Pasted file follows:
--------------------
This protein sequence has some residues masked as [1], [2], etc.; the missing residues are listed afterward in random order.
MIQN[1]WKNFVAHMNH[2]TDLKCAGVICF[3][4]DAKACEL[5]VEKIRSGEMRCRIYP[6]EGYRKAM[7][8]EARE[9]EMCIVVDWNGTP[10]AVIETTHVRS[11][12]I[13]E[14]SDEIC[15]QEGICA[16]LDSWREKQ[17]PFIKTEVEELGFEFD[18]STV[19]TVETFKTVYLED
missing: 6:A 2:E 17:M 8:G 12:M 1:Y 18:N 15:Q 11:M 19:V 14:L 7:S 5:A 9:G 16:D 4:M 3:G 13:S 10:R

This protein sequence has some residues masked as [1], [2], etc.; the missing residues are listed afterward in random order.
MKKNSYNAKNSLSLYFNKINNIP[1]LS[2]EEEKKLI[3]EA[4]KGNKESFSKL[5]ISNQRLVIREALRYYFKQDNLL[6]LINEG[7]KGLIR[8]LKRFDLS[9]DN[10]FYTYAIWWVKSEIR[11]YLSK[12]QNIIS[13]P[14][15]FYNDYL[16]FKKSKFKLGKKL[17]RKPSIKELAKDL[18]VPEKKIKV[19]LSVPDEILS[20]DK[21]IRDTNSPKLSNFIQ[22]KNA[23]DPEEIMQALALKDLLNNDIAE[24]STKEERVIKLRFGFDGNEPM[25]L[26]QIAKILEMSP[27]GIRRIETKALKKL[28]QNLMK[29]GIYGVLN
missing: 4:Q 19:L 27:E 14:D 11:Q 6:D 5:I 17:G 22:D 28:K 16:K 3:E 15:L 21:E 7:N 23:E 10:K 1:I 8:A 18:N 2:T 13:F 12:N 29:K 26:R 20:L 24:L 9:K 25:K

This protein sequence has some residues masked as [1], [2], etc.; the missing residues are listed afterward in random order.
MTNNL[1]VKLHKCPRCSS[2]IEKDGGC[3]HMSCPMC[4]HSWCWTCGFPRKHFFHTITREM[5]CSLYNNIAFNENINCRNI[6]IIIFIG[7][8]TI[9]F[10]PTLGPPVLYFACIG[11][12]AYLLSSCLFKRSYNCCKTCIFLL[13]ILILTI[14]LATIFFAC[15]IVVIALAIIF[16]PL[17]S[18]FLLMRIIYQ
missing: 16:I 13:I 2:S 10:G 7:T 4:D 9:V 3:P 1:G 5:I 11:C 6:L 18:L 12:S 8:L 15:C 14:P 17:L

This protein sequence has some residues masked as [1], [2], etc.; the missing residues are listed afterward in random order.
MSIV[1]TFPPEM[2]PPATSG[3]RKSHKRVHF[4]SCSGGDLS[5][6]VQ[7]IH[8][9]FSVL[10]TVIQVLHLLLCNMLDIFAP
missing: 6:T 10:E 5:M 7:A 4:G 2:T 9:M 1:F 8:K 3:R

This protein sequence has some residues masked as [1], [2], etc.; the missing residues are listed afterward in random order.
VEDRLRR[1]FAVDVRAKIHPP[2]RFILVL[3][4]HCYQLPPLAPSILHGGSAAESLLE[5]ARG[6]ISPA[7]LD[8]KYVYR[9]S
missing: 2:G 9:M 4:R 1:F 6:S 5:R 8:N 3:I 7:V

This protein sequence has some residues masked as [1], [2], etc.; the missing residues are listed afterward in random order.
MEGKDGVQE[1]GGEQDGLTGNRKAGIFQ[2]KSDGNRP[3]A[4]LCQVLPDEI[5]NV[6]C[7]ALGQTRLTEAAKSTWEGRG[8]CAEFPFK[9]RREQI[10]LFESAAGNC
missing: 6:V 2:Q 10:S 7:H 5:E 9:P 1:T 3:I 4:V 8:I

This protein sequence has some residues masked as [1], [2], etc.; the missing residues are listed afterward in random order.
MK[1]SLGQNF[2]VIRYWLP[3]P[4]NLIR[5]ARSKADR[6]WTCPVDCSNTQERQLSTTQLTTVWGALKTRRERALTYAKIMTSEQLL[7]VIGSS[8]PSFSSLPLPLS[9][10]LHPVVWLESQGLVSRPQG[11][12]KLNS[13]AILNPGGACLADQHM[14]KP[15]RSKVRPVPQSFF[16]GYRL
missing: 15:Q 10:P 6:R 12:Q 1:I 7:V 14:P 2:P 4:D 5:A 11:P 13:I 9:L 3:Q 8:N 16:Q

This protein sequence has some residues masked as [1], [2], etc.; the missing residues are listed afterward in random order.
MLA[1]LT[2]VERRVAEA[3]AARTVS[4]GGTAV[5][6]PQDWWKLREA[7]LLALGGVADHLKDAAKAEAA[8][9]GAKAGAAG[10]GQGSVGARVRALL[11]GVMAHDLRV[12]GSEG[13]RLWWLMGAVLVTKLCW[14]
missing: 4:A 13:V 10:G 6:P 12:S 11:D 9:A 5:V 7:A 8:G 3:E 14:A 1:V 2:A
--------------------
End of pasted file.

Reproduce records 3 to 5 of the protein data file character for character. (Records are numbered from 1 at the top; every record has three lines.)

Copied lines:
This protein sequence has some residues masked as [1], [2], etc.; the missing residues are listed afterward in random order.
MTNNL[1]VKLHKCPRCSS[2]IEKDGGC[3]HMSCPMC[4]HSWCWTCGFPRKHFFHTITREM[5]CSLYNNIAFNENINCRNI[6]IIIFIG[7][8]TI[9]F[10]PTLGPPVLYFACIG[11][12]AYLLSSCLFKRSYNCCKTCIFLL[13]ILILTI[14]LATIFFAC[15]IVVIALAIIF[16]PL[17]S[18]FLLMRIIYQ
missing: 16:I 13:I 2:S 10:G 7:T 4:D 9:V 3:P 1:G 5:I 11:C 6:L 18:L 12:S 8:L 15:C 14:P 17:L

This protein sequence has some residues masked as [1], [2], etc.; the missing residues are listed afterward in random order.
MSIV[1]TFPPEM[2]PPATSG[3]RKSHKRVHF[4]SCSGGDLS[5][6]VQ[7]IH[8][9]FSVL[10]TVIQVLHLLLCNMLDIFAP
missing: 6:T 10:E 5:M 7:A 4:G 2:T 9:M 1:F 8:K 3:R

This protein sequence has some residues masked as [1], [2], etc.; the missing residues are listed afterward in random order.
VEDRLRR[1]FAVDVRAKIHPP[2]RFILVL[3][4]HCYQLPPLAPSILHGGSAAESLLE[5]ARG[6]ISPA[7]LD[8]KYVYR[9]S
missing: 2:G 9:M 4:R 1:F 6:S 5:R 8:N 3:I 7:V